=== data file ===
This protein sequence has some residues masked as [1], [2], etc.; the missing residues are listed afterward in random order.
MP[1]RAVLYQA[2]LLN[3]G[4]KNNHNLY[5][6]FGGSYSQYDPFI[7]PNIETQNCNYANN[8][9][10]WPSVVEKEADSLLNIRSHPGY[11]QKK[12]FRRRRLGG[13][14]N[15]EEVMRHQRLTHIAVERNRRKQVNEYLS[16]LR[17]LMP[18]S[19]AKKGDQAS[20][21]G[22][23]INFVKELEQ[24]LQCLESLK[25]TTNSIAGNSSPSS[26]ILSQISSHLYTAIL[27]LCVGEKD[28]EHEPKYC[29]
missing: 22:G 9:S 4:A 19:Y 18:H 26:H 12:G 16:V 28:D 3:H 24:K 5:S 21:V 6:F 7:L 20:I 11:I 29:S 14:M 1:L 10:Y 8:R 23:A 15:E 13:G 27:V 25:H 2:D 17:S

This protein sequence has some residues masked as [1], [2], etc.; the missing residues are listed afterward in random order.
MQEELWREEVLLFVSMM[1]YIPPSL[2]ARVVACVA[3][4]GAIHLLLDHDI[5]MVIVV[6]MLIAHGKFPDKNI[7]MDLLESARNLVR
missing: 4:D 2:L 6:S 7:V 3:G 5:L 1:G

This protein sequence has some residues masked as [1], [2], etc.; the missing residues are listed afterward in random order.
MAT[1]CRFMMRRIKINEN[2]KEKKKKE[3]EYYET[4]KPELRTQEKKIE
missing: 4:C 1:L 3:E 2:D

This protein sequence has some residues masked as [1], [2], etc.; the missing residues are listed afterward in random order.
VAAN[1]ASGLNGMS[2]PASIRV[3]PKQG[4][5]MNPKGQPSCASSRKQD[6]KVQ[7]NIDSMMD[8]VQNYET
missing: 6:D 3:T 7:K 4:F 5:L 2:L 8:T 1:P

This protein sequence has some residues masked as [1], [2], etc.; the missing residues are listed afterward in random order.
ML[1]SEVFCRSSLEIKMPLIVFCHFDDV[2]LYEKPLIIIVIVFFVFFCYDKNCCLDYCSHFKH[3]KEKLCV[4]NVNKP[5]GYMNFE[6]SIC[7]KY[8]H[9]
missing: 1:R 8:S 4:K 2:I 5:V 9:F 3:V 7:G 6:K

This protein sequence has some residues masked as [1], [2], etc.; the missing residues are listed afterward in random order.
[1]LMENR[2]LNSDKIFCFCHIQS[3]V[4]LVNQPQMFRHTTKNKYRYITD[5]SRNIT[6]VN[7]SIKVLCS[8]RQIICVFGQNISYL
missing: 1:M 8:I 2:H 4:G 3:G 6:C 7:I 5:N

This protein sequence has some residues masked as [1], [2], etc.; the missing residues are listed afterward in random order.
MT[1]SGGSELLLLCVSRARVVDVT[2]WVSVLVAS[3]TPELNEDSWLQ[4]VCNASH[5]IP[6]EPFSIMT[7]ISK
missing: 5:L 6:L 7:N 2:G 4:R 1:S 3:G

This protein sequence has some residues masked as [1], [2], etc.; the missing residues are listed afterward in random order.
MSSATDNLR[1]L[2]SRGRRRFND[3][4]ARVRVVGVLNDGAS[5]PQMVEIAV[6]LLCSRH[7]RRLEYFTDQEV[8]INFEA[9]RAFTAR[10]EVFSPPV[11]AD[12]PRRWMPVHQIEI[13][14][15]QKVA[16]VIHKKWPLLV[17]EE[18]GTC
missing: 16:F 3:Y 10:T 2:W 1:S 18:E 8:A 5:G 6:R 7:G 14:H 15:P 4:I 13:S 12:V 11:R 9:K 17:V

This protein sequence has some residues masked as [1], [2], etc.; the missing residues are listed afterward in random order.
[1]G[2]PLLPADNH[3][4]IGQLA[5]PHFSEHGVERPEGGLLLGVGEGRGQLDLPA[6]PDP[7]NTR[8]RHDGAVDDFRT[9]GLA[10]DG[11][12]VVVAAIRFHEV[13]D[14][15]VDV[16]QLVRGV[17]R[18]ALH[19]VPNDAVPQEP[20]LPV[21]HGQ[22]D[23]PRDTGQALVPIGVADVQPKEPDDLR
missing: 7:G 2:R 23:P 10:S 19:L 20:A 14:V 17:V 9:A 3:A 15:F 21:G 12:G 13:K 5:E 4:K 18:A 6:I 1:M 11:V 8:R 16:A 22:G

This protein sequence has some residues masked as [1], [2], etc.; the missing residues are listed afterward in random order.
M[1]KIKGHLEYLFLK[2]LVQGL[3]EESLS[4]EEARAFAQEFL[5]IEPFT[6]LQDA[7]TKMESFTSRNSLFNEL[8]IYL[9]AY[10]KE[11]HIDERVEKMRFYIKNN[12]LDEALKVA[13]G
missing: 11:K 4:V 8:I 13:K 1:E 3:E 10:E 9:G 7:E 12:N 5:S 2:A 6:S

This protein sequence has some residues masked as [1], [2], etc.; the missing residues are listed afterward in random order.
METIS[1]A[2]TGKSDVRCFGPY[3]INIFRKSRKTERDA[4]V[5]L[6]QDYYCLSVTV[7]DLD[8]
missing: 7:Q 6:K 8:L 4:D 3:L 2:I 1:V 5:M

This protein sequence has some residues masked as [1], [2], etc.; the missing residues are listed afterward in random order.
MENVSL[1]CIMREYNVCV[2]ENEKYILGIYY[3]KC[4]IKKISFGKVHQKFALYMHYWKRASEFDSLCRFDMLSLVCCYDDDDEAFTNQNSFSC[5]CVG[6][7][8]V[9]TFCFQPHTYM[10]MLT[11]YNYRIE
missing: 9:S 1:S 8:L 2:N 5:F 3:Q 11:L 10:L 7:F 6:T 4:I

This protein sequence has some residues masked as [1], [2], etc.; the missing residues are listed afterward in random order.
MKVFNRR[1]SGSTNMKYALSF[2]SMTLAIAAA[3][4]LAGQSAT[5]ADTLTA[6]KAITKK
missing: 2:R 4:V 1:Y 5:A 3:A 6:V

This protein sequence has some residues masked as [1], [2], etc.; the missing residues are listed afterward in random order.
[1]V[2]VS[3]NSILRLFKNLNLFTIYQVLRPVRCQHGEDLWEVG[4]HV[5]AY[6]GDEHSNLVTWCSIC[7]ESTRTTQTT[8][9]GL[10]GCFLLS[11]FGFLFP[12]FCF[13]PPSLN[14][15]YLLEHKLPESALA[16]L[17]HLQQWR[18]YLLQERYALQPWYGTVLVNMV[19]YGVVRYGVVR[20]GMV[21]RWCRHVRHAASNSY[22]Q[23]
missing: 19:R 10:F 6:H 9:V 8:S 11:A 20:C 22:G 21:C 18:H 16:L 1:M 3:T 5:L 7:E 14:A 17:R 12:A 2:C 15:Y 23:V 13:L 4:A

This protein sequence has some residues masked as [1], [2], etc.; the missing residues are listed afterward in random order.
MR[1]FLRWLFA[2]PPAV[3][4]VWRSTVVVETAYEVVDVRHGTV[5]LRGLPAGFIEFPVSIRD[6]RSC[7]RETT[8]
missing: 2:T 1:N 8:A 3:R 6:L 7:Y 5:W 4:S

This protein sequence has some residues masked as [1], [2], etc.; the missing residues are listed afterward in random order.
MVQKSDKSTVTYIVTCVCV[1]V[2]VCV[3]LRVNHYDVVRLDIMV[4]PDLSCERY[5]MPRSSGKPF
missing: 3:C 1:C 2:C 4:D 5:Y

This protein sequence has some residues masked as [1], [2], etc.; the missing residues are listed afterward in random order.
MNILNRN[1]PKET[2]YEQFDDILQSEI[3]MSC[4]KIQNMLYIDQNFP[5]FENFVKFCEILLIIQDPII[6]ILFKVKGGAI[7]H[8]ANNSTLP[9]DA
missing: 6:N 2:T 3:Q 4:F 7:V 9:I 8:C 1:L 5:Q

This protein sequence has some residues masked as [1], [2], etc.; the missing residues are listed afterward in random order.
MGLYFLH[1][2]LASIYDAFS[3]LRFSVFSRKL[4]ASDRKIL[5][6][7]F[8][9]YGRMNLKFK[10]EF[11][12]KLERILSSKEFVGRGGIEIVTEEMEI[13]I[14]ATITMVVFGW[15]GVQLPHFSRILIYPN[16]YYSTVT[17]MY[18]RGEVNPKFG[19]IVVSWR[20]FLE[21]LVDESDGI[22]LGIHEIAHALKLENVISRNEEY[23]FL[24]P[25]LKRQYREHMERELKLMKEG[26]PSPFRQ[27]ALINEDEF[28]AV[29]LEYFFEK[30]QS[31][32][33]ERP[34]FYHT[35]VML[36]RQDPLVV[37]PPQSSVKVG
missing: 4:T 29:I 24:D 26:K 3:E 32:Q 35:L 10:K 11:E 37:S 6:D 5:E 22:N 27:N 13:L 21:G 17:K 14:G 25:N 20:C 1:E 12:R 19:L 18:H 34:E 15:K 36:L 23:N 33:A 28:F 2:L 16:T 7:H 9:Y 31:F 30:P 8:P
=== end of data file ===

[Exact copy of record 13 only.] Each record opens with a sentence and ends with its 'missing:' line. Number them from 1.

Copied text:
This protein sequence has some residues masked as [1], [2], etc.; the missing residues are listed afterward in random order.
MKVFNRR[1]SGSTNMKYALSF[2]SMTLAIAAA[3][4]LAGQSAT[5]ADTLTA[6]KAITKK
missing: 2:R 4:V 1:Y 5:A 3:A 6:V